Thomas decided not to tell the others about the message from Newt. He didn’t see what possible purpose it could serve. It was time to move on, and he did so with a coldness that he didn’t know he had.
They spent two nights in the Berg, resting up and talking plans. None of them knew much about the city or had any solid connections. Their conversations always returned to Gally and the Right Arm. The Right Arm wanted to stop WICKED. And if it was true that WICKED might begin the Trials all over again with new Immunes, then Thomas and his friends had the same goals as the Right Arm.
Gally. They had to go back to Gally.
On the morning of the third day after their run-in with Newt, Thomas showered, then joined the others for a quick meal. It was obvious how anxious everyone was to get moving after two days of sitting around. The plan was to go to Gally’s apartment and start from there. There’d been a little worry about what Newt had told them—that some Cranks were planning to break out of the Palace and go to Denver—but there’d been no sign of them from the air.
Once they were ready, Thomas and the others gathered at the hatch door.
“Let me do the talking again,” Jorge said.
Brenda nodded. “And when we get in, we’ll find a cab.”
“Fine,” Minho muttered. “Let’s quit this shuck yapping and go.” Thomas couldn’t have said it better himself. Movement was the only thing that would deaden the despair he felt about Newt and his dreadful note.
Jorge pressed a button and the huge ramp of the cargo door started to pivot downward. The door had only opened halfway when they saw three people standing just outside the Berg. By the time the bottom edge thumped the ground, Thomas had realized that they weren’t there with a welcome banner.
Two men. One woman. Wearing the same metal ic protective masks as Red Shirt back in the coffee shop. The men held pistols and the lady had a Launcher. Their faces were dirt-smeared and sweaty, and some of their clothes had been torn, as if they’d had to fight their way through an army to get there. Thomas could only hope it was security being extra cautious.
“What is this?” Jorge asked.
“Shut your mouth, Munie,” one of the guys said, his mechanized voice making his words all the more sinister. “Now step down here nice and easy, or you won’t like what happens. Don’t. Try. Anything.” Thomas looked past their assailants and was shocked to see that both gates leading into Denver were standing wide open and two people lay lifeless in the narrow all ey leading to the city.
Jorge was the first to respond. “You start firing that thing, hermano, and we’ll be on top of you like stink on dookie. You may get one of us, but we’ll get all three of you punks.” Thomas knew it was an empty threat.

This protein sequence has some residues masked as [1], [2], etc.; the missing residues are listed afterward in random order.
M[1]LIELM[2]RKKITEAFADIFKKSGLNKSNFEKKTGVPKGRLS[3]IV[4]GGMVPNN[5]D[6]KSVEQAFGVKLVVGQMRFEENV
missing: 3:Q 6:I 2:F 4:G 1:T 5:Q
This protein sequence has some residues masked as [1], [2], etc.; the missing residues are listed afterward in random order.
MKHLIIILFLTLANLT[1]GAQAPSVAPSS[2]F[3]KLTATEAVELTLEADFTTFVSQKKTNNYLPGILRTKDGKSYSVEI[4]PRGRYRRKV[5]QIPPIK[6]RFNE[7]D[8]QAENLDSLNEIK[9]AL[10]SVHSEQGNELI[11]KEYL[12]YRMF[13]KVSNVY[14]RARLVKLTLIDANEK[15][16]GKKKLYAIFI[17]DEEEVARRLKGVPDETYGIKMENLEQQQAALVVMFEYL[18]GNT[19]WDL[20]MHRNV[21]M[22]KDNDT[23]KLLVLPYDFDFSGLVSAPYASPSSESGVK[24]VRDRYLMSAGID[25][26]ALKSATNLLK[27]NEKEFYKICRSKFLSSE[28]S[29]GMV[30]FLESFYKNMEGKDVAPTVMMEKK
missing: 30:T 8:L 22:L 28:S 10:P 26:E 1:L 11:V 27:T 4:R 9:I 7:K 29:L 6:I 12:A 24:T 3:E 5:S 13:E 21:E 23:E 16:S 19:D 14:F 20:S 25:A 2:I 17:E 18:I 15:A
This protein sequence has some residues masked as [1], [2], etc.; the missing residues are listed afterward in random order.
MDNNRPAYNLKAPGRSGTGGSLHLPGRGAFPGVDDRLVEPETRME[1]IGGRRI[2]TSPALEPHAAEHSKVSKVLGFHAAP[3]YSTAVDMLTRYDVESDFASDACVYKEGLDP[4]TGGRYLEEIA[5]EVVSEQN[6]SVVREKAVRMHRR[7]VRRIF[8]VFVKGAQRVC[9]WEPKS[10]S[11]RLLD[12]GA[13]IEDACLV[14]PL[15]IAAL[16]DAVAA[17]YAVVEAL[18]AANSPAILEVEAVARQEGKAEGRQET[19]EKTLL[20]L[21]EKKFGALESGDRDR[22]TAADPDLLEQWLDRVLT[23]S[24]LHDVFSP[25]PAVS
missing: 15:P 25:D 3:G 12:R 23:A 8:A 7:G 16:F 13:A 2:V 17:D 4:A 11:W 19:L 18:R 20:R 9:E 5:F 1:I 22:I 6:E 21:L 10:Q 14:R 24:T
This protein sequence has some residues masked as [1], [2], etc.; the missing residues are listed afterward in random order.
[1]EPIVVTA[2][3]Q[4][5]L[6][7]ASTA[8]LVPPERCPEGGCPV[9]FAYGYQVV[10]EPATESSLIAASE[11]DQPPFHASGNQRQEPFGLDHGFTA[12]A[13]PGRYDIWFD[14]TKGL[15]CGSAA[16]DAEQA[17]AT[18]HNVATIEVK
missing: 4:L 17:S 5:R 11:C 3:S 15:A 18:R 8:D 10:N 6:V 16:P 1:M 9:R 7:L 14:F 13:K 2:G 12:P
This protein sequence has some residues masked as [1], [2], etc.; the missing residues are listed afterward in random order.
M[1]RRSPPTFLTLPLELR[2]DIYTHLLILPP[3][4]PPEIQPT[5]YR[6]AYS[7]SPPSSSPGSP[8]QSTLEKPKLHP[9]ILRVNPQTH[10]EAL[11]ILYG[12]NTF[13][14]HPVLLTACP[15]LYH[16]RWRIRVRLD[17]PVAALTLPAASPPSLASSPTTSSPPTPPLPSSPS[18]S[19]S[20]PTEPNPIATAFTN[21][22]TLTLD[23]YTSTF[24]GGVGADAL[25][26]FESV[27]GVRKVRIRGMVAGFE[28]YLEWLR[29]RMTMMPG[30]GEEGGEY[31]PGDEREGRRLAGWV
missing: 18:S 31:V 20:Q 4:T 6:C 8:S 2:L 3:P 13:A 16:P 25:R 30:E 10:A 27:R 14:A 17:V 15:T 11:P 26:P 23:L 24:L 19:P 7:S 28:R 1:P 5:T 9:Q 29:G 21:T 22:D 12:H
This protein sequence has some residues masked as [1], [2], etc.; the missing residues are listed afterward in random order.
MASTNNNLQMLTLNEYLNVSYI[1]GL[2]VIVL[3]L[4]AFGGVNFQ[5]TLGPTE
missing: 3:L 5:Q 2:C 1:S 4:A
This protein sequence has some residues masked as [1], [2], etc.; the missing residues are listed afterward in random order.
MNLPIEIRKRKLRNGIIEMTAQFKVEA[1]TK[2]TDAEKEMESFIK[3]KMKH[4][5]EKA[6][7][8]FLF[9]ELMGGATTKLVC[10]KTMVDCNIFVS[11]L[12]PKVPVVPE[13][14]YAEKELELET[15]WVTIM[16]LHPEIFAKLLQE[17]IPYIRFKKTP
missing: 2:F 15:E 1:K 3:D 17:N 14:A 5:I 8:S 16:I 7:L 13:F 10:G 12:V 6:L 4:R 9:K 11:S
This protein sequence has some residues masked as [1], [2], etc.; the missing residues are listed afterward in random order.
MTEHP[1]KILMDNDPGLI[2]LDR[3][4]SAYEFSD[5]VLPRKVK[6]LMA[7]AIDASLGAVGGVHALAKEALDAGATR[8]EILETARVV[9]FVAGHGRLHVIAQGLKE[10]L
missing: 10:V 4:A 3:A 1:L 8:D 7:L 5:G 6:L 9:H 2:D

“We’ve got nothing to lose,” the man replied. “Give it your best shot. I’m pretty confident I’ll nail two of you before anybody takes a single step.” He lifted his gun a couple of inches and aimed at Jorge’s face.
“Fair enough,” Jorge muttered, and put his hands in the air. “You win for now.” Minho groaned. “You are one tough slinthead.” But he raised his hands, too. “You guys better not drop your guard. That’s all I’m saying.”
Thomas knew they had no choice but to go along. He put up his hands and was the first to walk down the ramp. The others followed right behind, and they were led around to the back of the Berg, where an old beat-up van waited, the engine rumbling. A lady in a protective mask sat at the steering wheel, and two others holding Launchers sat on the bench seat behind her.
One of the men opened the side door, then gestured inside with a nod of the head. “In you go. One wrong move and bullets start flying. Like I said, we’ve got nothing to lose. And I can think of a lot worse things than the world with one or two less Munies in it.”
Thomas climbed into the back of the van, all the time working at their odds. Six versus six, he thought. But they had weapons.
“Who’s paying you to steal Immunes?” he asked as his friends clambered in to sit beside him. He wanted someone to confirm what Teresa had told Gally, that Munies were being rounded up and sold.
The three people who’d greeted them at the Berg got into the van and closed the doors. Then they aimed their weapons toward the back.
“There’s a pile of black hoods in the corner,” the lead guy said. “Put them on. And it won’t sit well with me if I catch you peeking during the ride. We like to keep our secrets nice and safe.” Thomas sighed—arguing would be pointless. He grabbed one of the hoods and slipped it over his head.
All he saw was darkness as the van lurched into motion with a roar of the engine.
|Chapter 1||Chapter 2||Chapter 3||Chapter 4||Chapter 5||Chapter 6|
|Chapter 7||Chapter 8||Chapter 9||Chapter 10||Chapter 11||Chapter 12|
|Chapter 13||Chapter 14||Chapter 15||Chapter 16||Chapter 17||Chapter 18|
|Chapter 19||Chapter 20||Chapter 21||Chapter 22||Chapter 23||Chapter 24|
|Chapter 25||Chapter 26||Chapter 27||Chapter 28||Chapter 29||Chapter 30|
|Chapter 31||Chapter 32||Chapter 33||Chapter 34||Chapter 35||Chapter 36|
|Chapter 37||Chapter 38||Chapter 39||Chapter 40||Chapter 41||Chapter 42|
|Chapter 43||Chapter 44||Chapter 45||Chapter 46||Chapter 47||Chapter 48|
|Chapter 49||Chapter 50||Chapter 51||Chapter 52||Chapter 53||Chapter 54|
|Chapter 55||Chapter 56||Chapter 57||Chapter 58||Chapter 59||Chapter 60|
|Chapter 61||Chapter 62||Chapter 63||Chapter 64||Chapter 65||Chapter 66|
|Chapter 67||Chapter 68||Chapter 69||Chapter 70||Chapter 71||Chapter 72|
|Chapter 73||Book 1: Maze Runner||Book 2: Scorch Trials||Book 3: Death Cure||Prequel: Kill Order|